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In the novel 'far from the madding crowd' we see many different kinds of love which Thomas Hardy portrays I great detail, he shows us how love makes people react for the good or bad.

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Introduction

In the novel 'far from the madding crowd' we see many different kinds of love which Thomas Hardy portrays I great detail, he shows us how love makes people react for the good or bad. The first love we see is Troy's true, unselfish love for Fanny; we next see Gabriel's pure, unselfish and absolute love for Bathsheba, Boldwoods obsessional love for Bathsheba, and Bathsheba's infatuation with Troy then we see Troy's superficial, selfish and seductive love towards Bathsheba. Lastly we see Bathsheba's love for Gabriel, which is practical and realistic. Troy's love for Bathsheba is superficial, it isn't true and we see this in his actions towards her. Troy dominates Bathsheba both physically and verbally, 'But I've never seen a woman so beautiful as you before, take it or leave it, be offended or like it - I don't care.' Here Troy is saying that he doesn't care whether she likes what he is saying or not but he only says this because he wants her to be flattered by him. He then goes on to say, '. . . I wish it had been the knot of knots, which there is no untying!' Troy here is saying that he wishes it was marriage tying them together rather than their clothing, which again flatters her more. 'Troy was a man to whom memories were an incumbrance, and anticipations a superfluity . . . With him the past was yesterday; the future, to-morrow; never, the day after.' Troy only lives for the moment; he only cares about what is in front of his eyes. Troy doesn't think about the consequences of his actions and he doesn't particularly care, if people don't like him it's their loss. Troy could easily talk of one thing and think another, 'He could in this way be one thing and seem another; for instance, he could speak of love and think of dinner; call on the husband to look at the wife; be eager to pay and intend to owe.' ...read more.

Middle

'Her love was entire as a child's, and though warm as summer it was as fresh as spring.' This shows that Bathsheba loves Troy greatly and it is as pure and real as a child's. She puts Troy's faults aside because they are deeply hidden underneath his attractive, flattering exterior, 'Troy's deformities lay deep down from a woman's vision, whilst his embellishments were upon the very surfaced.' This means that only Troy's charisma and charm are present to a woman's eye and his selfish, lying personality stays below the surface. Bathsheba over hears her maids talking about her and Troy, they were discussing what would happen if Troy and Bathsheba got married, 'if he marry her, she'll gie up farming.' After she listens for a short length of time out side the door, she then walks in and asks who they were talking about, there was a pause but then one of the maids replies with, 'what was passing was a bit of a word about your self, miss.' Bathsheba then jumps back with, 'I thought so! Maryann and Liddy and Temperance - now I forbid you to suppose such things. You know I don't care the least for Troy - not I. Everybody knows how much I hate him - yes,' Liddy, Maryann now start to agree with her and say that they hate him too, then she snaps, 'Maryann - O you perjured woman! How can you speak that wicked story!' She goes on to say you were saying how admired him this morning and now you don't like him. Her maid then calls Troy a wild scamp. Bathsheba takes offence at this and again snaps at her maids, 'He's not a wild scamp! How dare you to my face! I have no right to hate him, nor you, nor anybody. But I am a silly woman! . . .' she continues defending him and criticising her and her maids. ...read more.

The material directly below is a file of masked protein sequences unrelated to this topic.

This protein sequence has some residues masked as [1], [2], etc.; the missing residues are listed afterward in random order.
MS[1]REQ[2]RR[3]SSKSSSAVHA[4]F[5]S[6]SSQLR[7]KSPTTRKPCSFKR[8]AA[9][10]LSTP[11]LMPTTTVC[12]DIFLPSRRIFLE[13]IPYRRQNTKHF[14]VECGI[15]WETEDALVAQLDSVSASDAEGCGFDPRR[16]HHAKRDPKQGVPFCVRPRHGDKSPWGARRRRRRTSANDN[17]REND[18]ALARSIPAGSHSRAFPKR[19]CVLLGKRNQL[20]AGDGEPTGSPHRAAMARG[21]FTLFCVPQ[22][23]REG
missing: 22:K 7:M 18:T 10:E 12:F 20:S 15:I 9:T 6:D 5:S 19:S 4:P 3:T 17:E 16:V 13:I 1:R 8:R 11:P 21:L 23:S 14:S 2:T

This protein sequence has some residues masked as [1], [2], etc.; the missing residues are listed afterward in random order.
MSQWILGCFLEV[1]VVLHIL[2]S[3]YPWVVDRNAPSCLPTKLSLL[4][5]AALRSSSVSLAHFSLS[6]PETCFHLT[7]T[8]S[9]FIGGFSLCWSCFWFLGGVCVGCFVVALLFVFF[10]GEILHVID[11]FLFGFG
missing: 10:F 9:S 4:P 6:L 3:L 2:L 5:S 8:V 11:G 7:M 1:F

Conclusion

When Bathsheba needs Gabriel to help her with the swollen sheep she sends him a note saying, 'don't desert me Gabriel' which plays on his feelings. When Gabriel tells Bathsheba that he will be leaving for California she begs him to stay because she will not only be loosing her 'super intendent' but the man for whom she holds a personal regard for. Bathsheba does not marry with the passion and excitement that she did with Troy but she has an affectionate regard for Gabriel and a feeling of absolute security. She has suffered the betrayals of love and now looks at a man of strength and fidelity. Bathsheba and Gabriel shared experiences and memories for a long while before any of the other characters. Gabriel's true, unselfish and loyal personality finally pays off for him. ''Leaving England!' She said, in surprise and genuine disappointment. 'Why, Gabriel, what are you going to do that for?' This quote shows us that she really is upset when she finds out Gabriel will be leaving. She knows if he leaves she will never see him again and is really affected by this. 'Yet now that I am more hopeless than ever, you go away!' here she is saying that Gabriel is leaving when she needs him most, here she admits she is hopeless, which is not like her she usually is level headed and independent and if not she'll pretend she is. She does not want to seem defeated but she trusts Gabriel and has been through a lot with him, so she can tell him honestly how she feels. '. . . Here's long life and happiness to neighbour Oak and his comely bride.' This shows that their neighbours approve of their marriage and are generally happy for them. He and Bathsheba go through a lot together, they share tragedy's, happiness and death, Bathsheba realises she loves Gabriel a long while after they meet but she tells him before its too late. Stephanie Comby ...read more.

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